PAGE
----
Satellite litigation window firmly shut by Supreme Court

Supreme Court holds that an employer does not owe its employees a duty of care during misconduct litigation proceedings

James-Bowen and others v The Commissioner of Police of the Metropolis [2018] UKSC 40 (Lady Hale, Lords Mance, Kerr, Wilson and Lloyd-Jones)

Summary

In a judgment of critical importance to the conduct of civil litigation, the Supreme Court has held that an employer does not owe its employees a duty of care to protect them from economic and reputational harm in relation to the way it conducts litigation arising out of alleged misconduct on their part. In doing so it overturns a judgment of the Court of Appeal decision that would potentially have had “a chilling effect on the defence of civil proceedings” (per Lord Lloyd-Jones, paragraph 35).

Factual background

The claimants were police officers who were alleged to have assaulted BA in the course of a search of his family home. BA brought a claim against the Commissioner. Immediately prior to the settlement of that claim, liability was admitted. The claimants were subsequently prosecuted for assaulting BA. They were acquitted in May 2011. The claimants argued that the Commissioner owed them a duty of care in relation to her conduct of the claim brought by Mr Ahmed. They alleged that they had been given assurances that their interests would be protected and the fact of the admission and settlement led the claimants to suffer damage to their health and welfare.

The claims were struck out by the High Court in May 2015 but the Court of Appeal held it was arguable that the Commissioner owed the officers (1) a duty to defend the litigation as effectively as possible and (2) a duty (when deciding whether to compromise the claim and if so on what terms) to take reasonable care not to sacrifice their professional reputations without good reason and without giving reasonable warning of what he intended to do. The Commissioner appealed.

Supreme Court

The Commissioner’s appeal was unanimously upheld and the claim dismissed. The duty of care claimed would not be fair, just or reasonable because:

  • Conflict of interest - the interests of the employer and the relevant employees is fundamentally different. The employer must be able to carry out its own investigation and make its own strategic decisions including “what degree of importance he attaches to successfully defending the claim and what financial and other resources should be devoted to its defence” (para 30).
  • Policy considerations:
  1. Parties to litigation should be able to avail themselves of the process of litigation in order to resolve their disputes without the fear of incurring liability to third parties (e.g. employees) if they do so.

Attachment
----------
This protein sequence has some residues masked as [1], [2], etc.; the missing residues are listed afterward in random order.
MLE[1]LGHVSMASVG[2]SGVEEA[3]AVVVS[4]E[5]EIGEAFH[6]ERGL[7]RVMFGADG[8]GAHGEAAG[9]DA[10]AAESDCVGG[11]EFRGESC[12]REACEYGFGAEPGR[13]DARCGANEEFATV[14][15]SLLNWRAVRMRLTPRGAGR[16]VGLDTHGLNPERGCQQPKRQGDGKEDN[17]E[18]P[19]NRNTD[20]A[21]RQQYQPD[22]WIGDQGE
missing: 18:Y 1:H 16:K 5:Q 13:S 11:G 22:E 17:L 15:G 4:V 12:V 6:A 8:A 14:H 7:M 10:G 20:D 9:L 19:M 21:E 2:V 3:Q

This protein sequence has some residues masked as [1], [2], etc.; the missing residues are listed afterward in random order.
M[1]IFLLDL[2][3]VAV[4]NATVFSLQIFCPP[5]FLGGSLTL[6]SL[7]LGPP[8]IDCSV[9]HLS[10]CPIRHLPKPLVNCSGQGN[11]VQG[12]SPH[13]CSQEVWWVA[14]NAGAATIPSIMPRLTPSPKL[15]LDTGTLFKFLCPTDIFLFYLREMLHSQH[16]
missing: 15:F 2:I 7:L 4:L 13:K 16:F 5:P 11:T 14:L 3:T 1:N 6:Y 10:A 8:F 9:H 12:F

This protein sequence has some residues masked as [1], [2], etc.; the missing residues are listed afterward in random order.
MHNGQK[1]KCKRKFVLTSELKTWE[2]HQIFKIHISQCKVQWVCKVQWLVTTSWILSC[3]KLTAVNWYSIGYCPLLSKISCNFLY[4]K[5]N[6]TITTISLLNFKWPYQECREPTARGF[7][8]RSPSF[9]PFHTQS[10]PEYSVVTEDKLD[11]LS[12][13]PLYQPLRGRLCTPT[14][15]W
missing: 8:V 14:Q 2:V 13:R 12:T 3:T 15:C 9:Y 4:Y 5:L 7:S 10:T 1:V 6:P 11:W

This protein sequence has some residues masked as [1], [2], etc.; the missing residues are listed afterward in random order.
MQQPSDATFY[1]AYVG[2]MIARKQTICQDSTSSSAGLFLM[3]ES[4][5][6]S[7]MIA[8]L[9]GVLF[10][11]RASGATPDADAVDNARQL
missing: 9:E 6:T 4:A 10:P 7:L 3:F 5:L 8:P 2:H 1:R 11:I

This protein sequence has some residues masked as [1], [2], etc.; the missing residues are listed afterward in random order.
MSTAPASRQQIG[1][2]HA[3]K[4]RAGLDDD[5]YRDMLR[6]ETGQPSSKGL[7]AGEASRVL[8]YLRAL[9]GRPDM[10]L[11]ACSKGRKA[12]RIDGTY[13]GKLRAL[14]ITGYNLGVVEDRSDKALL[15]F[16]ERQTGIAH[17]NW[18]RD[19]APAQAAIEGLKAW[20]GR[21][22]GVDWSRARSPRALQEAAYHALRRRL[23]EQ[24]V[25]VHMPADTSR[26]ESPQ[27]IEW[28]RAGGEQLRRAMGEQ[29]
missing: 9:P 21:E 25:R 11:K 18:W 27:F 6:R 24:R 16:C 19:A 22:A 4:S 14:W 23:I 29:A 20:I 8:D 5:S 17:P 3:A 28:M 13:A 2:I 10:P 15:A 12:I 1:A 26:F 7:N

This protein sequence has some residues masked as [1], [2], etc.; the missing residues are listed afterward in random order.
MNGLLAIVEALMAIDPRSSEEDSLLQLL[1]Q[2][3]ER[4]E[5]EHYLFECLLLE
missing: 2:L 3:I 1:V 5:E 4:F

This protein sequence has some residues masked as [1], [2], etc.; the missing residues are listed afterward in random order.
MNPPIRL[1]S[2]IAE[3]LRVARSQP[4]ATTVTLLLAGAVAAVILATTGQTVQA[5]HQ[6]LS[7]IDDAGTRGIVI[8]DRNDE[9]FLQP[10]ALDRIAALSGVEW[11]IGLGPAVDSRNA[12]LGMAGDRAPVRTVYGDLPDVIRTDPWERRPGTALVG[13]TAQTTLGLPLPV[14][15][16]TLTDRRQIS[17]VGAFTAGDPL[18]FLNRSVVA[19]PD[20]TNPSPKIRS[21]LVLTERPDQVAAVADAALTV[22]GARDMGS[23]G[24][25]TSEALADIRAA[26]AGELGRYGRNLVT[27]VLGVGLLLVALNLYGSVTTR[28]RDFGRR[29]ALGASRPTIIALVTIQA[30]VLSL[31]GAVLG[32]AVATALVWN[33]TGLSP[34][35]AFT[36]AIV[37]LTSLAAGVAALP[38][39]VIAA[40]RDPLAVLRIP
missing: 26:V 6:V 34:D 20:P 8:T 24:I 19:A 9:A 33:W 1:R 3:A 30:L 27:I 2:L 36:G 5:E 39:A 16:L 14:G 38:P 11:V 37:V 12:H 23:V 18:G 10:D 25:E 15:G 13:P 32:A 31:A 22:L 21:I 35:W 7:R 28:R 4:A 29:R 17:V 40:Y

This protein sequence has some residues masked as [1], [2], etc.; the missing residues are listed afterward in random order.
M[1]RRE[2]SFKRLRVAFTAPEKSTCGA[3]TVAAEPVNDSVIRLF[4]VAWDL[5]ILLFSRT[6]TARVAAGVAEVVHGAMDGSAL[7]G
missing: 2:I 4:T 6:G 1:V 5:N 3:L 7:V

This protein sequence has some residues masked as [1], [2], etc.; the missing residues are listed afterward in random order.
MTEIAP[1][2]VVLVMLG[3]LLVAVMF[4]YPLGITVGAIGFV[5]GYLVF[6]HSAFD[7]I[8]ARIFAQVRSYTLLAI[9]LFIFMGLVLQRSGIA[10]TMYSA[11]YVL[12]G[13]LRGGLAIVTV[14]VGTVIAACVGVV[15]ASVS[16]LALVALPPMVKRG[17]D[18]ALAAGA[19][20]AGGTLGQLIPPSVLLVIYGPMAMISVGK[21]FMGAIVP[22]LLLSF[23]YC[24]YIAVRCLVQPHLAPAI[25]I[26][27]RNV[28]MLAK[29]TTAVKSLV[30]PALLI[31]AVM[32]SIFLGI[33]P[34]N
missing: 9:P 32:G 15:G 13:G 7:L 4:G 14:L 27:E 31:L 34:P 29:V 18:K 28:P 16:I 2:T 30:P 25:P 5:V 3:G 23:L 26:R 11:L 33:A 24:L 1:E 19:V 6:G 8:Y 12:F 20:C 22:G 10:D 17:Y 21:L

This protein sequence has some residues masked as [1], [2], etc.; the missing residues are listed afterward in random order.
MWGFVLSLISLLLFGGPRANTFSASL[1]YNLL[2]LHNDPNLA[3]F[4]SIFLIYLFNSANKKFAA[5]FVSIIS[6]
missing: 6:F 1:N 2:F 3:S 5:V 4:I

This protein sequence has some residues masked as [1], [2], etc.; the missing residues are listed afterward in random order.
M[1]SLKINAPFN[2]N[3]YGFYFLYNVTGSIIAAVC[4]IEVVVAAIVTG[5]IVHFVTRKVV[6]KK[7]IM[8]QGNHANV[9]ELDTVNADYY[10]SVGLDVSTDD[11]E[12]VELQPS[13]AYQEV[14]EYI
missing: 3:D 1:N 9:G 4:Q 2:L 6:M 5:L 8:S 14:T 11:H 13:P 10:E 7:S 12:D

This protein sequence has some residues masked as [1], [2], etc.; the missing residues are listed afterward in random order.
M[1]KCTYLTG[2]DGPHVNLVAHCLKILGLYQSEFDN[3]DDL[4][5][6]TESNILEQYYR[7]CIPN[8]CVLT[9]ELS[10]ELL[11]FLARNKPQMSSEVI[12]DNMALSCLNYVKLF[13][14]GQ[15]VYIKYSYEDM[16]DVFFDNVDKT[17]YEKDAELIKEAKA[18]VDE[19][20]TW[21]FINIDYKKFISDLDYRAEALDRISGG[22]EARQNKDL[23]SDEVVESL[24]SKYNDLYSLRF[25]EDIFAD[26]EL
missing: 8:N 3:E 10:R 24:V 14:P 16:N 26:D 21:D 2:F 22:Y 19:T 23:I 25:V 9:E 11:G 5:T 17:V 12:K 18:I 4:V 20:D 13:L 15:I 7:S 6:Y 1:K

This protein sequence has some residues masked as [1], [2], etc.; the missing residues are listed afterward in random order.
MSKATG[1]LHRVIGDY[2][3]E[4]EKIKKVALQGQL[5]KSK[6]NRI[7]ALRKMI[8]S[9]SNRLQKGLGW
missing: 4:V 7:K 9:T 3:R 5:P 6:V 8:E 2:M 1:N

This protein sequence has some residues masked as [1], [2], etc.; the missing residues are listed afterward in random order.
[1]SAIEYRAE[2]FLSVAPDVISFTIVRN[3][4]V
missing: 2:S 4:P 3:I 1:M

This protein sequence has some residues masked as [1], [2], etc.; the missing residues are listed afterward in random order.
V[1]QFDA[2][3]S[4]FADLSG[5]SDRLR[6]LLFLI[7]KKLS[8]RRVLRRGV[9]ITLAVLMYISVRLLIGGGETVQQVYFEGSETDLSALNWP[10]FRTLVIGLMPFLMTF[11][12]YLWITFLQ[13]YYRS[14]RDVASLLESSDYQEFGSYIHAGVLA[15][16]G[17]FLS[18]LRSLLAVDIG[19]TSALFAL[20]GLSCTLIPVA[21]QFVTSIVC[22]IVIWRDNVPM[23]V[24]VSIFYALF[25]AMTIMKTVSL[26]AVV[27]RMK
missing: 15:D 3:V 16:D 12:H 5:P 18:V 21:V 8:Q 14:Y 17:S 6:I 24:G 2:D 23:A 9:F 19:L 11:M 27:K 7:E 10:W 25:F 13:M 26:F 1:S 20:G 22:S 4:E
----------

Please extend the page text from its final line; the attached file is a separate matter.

2. Such a duty might deter or delay an employer from settling a claim where it was otherwise appropriate to do so and could lead to delay or disruption to the litigation process where there was a dispute between the employer and employee as to the appropriate way the defence should be conducted.
  3. It was likely to result in satellite litigation in the form of collateral challenges to the outcome of earlier proceedings.
  • Legal professional privilege - employers would likely have to waive legal privilege in order to provide evidence that there had been no breach of the duty of care contended for. The fear of having to disclose privileged documents in future civil claims may inhibit frank discussion between an employer and its legal advisers.

Comment

The importance of this decision in the context of civil litigation generally, and in the public sector specifically, cannot be overstated. If the Court of Appeal’s reasoning had been upheld then it would have applied to any organisation sued vicariously for the alleged failings of an employee (e.g. a claim against a health trust or any other NHS employer for clinical negligence by a doctor or other employee). The impact of such a duty of care would not only have extended the potential liability of a public body exponentially but would also have had scope to both paralyse the manner in which its defence was conducted and compromise its ability to act in its own interests.

Whilst as a matter of good practice employers should always be mindful of their employees’ interests when conducting litigation, in a strong and practical judgment the Supreme Court recognised the important principle that an employer should be free to defend a claim “without having constantly to look over his shoulder for fear that his conduct of the defence may expose him to a claim by his employees”.

Weightmans LLP acted for the Commissioner of the Police of the Metropolis in this case. If you have any questions or would like to know more about our update, please contact Rachel Kneale (Partner).

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